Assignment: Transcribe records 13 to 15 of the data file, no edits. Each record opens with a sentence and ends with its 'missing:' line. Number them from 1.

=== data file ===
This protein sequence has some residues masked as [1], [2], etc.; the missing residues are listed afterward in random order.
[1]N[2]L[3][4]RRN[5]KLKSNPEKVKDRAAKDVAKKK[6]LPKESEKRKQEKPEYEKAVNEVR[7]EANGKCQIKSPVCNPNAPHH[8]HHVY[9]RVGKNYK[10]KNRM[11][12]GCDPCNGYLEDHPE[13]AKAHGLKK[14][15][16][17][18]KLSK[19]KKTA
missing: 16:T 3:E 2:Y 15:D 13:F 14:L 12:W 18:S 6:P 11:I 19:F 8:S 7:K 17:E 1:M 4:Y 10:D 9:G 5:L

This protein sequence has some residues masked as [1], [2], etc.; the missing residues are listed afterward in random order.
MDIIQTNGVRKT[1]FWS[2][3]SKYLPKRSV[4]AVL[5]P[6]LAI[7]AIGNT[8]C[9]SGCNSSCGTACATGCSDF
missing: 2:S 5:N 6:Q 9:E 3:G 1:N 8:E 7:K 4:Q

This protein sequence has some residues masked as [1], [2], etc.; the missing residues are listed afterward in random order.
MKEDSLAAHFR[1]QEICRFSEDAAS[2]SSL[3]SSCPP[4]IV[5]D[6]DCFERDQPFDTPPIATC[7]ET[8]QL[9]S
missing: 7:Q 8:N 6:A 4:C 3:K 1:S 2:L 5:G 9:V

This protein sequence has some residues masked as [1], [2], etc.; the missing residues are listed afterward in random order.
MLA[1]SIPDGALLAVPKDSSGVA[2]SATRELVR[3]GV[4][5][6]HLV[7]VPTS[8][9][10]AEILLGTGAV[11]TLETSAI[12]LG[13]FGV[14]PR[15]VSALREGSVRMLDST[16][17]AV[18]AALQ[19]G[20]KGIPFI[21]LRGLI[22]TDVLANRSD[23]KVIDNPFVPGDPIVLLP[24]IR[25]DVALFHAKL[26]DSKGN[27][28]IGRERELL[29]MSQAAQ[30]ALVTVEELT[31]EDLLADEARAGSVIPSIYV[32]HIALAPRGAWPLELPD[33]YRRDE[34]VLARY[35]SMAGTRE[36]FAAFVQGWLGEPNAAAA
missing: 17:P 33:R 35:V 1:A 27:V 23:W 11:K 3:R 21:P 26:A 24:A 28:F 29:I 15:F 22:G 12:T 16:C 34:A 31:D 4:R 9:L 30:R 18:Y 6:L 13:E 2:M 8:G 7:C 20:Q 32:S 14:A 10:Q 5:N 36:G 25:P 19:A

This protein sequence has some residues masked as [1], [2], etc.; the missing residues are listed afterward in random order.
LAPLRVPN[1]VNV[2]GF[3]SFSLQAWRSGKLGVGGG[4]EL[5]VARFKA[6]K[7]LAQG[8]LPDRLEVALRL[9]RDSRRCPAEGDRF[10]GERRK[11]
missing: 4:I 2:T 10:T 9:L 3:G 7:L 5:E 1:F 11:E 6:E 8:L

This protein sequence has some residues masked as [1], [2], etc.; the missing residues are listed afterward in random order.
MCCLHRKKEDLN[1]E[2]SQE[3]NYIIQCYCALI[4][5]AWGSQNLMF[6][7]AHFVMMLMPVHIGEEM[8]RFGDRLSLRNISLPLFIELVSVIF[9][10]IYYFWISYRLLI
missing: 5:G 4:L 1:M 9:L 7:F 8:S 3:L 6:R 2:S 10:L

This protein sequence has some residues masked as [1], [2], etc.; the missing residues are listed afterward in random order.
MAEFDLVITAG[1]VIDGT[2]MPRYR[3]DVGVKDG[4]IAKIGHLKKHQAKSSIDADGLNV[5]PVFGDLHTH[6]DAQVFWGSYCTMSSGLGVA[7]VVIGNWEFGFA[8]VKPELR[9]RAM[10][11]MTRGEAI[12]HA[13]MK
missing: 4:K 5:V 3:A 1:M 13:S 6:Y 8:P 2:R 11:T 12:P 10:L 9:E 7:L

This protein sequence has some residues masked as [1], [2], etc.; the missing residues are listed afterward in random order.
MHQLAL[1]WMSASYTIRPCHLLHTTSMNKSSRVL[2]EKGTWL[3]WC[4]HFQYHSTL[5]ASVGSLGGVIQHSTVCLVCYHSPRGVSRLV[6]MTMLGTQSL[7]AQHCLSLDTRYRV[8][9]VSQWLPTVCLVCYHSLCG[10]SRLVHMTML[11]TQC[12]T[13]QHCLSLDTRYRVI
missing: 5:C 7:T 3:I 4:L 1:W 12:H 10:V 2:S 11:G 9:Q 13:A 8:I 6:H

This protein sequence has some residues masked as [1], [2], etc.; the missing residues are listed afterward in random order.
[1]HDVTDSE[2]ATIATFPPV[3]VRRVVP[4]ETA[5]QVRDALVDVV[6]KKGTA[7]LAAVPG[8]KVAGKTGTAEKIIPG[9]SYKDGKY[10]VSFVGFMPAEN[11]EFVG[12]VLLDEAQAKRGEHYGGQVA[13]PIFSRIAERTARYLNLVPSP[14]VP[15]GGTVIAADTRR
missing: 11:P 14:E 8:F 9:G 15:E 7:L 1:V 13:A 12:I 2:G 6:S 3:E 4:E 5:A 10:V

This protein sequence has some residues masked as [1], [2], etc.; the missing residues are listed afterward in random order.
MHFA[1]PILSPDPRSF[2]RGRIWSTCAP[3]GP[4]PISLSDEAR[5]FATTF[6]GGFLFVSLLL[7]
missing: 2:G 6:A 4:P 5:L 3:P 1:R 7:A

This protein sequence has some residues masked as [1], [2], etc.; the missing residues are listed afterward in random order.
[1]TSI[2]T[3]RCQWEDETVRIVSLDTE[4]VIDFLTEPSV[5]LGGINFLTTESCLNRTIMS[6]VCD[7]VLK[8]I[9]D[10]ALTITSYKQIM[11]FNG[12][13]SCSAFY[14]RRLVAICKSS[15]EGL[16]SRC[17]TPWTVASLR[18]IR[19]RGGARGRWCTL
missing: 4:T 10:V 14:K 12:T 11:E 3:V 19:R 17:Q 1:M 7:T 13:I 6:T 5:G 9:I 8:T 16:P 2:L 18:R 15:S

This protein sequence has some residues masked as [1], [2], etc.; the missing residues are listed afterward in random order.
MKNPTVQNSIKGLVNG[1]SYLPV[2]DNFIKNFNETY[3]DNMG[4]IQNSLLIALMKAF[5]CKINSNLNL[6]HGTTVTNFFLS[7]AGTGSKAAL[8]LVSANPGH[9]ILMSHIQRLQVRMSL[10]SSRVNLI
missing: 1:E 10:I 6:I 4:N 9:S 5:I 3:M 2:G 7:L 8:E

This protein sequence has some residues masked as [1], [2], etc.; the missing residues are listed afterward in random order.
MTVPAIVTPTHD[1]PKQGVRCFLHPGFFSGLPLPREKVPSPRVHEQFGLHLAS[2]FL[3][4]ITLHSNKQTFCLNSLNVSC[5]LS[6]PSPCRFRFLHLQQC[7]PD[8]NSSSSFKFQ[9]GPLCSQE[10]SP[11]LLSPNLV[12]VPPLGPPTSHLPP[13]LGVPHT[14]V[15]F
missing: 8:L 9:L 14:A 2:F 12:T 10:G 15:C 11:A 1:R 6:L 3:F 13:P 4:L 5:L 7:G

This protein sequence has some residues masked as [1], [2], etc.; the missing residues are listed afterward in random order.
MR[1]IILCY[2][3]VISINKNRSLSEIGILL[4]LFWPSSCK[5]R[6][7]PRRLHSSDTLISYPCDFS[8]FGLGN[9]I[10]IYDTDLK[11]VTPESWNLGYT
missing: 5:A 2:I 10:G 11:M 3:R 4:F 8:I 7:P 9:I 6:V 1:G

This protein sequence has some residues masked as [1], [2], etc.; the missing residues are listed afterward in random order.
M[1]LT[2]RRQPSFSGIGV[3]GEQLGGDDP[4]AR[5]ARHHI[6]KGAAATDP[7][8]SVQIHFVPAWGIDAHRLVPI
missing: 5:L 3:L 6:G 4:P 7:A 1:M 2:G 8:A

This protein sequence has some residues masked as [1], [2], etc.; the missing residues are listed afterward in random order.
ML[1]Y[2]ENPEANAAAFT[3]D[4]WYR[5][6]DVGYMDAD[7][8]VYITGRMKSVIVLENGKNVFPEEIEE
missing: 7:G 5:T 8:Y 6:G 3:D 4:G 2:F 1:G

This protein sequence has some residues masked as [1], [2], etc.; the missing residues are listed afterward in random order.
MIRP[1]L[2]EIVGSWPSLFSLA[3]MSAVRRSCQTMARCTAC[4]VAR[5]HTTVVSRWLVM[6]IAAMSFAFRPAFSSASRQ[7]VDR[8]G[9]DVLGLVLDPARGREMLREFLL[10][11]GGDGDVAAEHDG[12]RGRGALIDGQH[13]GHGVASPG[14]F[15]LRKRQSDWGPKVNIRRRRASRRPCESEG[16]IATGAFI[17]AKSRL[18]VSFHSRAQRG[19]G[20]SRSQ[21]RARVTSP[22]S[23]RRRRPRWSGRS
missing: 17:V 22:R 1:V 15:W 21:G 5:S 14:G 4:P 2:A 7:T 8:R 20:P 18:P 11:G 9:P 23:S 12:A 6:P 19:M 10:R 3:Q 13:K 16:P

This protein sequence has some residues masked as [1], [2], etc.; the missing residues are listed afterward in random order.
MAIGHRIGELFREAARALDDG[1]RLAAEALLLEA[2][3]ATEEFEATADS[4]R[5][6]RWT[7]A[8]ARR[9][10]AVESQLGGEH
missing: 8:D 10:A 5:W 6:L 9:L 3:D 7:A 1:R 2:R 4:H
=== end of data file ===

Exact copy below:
This protein sequence has some residues masked as [1], [2], etc.; the missing residues are listed afterward in random order.
MTVPAIVTPTHD[1]PKQGVRCFLHPGFFSGLPLPREKVPSPRVHEQFGLHLAS[2]FL[3][4]ITLHSNKQTFCLNSLNVSC[5]LS[6]PSPCRFRFLHLQQC[7]PD[8]NSSSSFKFQ[9]GPLCSQE[10]SP[11]LLSPNLV[12]VPPLGPPTSHLPP[13]LGVPHT[14]V[15]F
missing: 8:L 9:L 14:A 2:F 12:T 10:G 15:C 11:A 1:R 6:L 3:F 13:P 4:L 5:L 7:G

This protein sequence has some residues masked as [1], [2], etc.; the missing residues are listed afterward in random order.
MR[1]IILCY[2][3]VISINKNRSLSEIGILL[4]LFWPSSCK[5]R[6][7]PRRLHSSDTLISYPCDFS[8]FGLGN[9]I[10]IYDTDLK[11]VTPESWNLGYT
missing: 5:A 2:I 10:G 11:M 3:R 4:F 8:I 7:P 9:I 6:V 1:G

This protein sequence has some residues masked as [1], [2], etc.; the missing residues are listed afterward in random order.
M[1]LT[2]RRQPSFSGIGV[3]GEQLGGDDP[4]AR[5]ARHHI[6]KGAAATDP[7][8]SVQIHFVPAWGIDAHRLVPI
missing: 5:L 3:L 6:G 4:P 7:A 1:M 2:G 8:A